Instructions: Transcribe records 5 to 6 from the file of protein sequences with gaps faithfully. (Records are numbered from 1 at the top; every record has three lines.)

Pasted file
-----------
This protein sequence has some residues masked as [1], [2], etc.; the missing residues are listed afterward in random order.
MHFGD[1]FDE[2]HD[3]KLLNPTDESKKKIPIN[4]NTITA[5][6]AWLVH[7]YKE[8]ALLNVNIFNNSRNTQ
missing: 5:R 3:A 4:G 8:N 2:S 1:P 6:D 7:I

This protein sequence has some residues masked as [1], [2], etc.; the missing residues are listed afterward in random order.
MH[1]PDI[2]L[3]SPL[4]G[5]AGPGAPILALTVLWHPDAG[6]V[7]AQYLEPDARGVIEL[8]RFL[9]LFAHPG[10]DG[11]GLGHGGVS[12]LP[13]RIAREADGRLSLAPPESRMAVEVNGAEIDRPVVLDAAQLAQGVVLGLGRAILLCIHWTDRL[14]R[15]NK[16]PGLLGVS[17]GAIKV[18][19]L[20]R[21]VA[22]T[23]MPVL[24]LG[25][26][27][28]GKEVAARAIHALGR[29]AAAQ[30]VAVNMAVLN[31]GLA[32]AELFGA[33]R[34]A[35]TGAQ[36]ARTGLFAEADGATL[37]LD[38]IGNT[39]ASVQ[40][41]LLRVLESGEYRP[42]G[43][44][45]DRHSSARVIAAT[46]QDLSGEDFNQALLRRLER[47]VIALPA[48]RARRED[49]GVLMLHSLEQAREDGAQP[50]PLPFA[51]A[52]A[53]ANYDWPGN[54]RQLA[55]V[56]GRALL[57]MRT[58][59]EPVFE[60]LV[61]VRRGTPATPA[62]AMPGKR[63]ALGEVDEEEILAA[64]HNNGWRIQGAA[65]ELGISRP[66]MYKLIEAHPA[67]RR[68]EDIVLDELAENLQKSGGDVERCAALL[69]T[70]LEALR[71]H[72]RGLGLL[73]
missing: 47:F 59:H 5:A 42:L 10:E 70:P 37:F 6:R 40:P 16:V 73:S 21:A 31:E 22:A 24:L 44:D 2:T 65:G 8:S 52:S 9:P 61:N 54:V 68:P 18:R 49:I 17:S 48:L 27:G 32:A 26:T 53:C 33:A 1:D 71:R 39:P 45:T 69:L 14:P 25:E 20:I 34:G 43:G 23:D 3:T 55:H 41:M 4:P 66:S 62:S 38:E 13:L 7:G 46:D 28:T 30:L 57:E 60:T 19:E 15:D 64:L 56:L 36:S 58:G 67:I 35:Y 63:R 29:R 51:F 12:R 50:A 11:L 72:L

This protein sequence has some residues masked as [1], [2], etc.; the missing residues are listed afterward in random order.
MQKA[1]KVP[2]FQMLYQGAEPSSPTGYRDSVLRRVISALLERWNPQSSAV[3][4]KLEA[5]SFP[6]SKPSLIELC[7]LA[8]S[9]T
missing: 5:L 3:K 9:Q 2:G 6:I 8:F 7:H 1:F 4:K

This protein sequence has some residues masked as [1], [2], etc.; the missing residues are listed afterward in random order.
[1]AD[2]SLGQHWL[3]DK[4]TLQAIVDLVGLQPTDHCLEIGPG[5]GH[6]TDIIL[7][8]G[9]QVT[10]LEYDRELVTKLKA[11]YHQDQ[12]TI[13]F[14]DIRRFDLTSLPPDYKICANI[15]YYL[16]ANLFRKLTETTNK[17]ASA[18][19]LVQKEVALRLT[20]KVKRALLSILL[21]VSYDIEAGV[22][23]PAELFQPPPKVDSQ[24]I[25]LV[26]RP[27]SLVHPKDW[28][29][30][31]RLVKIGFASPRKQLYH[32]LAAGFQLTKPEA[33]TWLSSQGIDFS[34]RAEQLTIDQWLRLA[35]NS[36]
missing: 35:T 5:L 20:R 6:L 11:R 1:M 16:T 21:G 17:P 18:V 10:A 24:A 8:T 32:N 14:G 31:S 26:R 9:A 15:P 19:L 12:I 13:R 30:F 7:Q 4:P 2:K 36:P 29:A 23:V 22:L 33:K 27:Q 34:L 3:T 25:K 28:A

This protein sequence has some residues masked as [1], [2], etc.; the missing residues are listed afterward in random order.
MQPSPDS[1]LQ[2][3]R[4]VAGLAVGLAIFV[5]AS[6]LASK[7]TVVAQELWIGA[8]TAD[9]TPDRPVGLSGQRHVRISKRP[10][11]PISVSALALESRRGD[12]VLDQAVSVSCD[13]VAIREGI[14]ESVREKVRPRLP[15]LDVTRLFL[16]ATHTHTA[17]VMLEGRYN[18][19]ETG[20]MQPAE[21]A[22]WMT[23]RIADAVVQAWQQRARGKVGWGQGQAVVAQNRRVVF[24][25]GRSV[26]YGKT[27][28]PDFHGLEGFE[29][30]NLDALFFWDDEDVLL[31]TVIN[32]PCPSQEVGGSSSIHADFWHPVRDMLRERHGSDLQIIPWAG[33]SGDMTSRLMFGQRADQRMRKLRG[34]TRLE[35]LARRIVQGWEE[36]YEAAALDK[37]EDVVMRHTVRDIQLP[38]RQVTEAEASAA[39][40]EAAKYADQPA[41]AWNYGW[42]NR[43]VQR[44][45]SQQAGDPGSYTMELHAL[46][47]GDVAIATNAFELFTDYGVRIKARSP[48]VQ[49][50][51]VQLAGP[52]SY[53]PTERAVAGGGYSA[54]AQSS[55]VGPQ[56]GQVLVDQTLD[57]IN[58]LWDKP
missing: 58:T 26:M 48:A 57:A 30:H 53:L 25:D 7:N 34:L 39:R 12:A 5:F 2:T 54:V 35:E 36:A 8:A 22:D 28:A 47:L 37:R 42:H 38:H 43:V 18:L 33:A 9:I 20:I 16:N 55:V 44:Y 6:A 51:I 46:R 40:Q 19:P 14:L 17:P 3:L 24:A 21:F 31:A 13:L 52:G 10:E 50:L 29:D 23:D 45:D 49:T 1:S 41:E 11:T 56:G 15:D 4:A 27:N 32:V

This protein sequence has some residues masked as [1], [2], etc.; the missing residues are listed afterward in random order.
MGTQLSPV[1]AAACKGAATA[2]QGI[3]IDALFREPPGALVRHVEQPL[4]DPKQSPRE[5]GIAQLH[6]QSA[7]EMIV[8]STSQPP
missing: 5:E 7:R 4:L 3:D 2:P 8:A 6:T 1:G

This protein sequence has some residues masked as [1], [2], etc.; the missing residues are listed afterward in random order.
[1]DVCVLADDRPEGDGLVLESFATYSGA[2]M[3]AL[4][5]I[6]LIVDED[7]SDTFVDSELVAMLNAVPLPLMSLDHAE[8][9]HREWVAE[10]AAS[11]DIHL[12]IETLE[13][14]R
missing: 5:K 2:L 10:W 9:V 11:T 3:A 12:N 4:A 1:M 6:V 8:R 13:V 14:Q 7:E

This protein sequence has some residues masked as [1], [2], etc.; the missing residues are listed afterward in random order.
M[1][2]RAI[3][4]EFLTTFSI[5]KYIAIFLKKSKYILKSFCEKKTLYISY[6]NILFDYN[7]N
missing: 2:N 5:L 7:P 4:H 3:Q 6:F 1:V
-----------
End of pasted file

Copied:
This protein sequence has some residues masked as [1], [2], etc.; the missing residues are listed afterward in random order.
MQPSPDS[1]LQ[2][3]R[4]VAGLAVGLAIFV[5]AS[6]LASK[7]TVVAQELWIGA[8]TAD[9]TPDRPVGLSGQRHVRISKRP[10][11]PISVSALALESRRGD[12]VLDQAVSVSCD[13]VAIREGI[14]ESVREKVRPRLP[15]LDVTRLFL[16]ATHTHTA[17]VMLEGRYN[18][19]ETG[20]MQPAE[21]A[22]WMT[23]RIADAVVQAWQQRARGKVGWGQGQAVVAQNRRVVF[24][25]GRSV[26]YGKT[27][28]PDFHGLEGFE[29][30]NLDALFFWDDEDVLL[31]TVIN[32]PCPSQEVGGSSSIHADFWHPVRDMLRERHGSDLQIIPWAG[33]SGDMTSRLMFGQRADQRMRKLRG[34]TRLE[35]LARRIVQGWEE[36]YEAAALDK[37]EDVVMRHTVRDIQLP[38]RQVTEAEASAA[39][40]EAAKYADQPA[41]AWNYGW[42]NR[43]VQR[44][45]SQQAGDPGSYTMELHAL[46][47]GDVAIATNAFELFTDYGVRIKARSP[48]VQ[49][50][51]VQLAGP[52]SY[53]PTERAVAGGGYSA[54]AQSS[55]VGPQ[56]GQVLVDQTLD[57]IN[58]LWDKP
missing: 58:T 26:M 48:A 57:A 30:H 53:L 25:D 7:N 34:L 39:R 12:A 5:F 2:T 54:V 35:E 36:A 8:A 22:D 28:A 47:L 37:R 42:H 38:H 43:V 18:L 33:A 9:I 20:I 16:N 55:V 44:Y 6:A 51:I 46:R 40:Q 19:P 14:L 17:P 3:L 24:A 21:F 31:A 13:L 52:G 10:E 50:L 29:D 23:D 45:D 49:T 1:S 41:E 11:T 56:G 15:D 4:A 27:N 32:V

This protein sequence has some residues masked as [1], [2], etc.; the missing residues are listed afterward in random order.
MGTQLSPV[1]AAACKGAATA[2]QGI[3]IDALFREPPGALVRHVEQPL[4]DPKQSPRE[5]GIAQLH[6]QSA[7]EMIV[8]STSQPP
missing: 5:E 7:R 4:L 3:D 2:P 8:A 6:T 1:G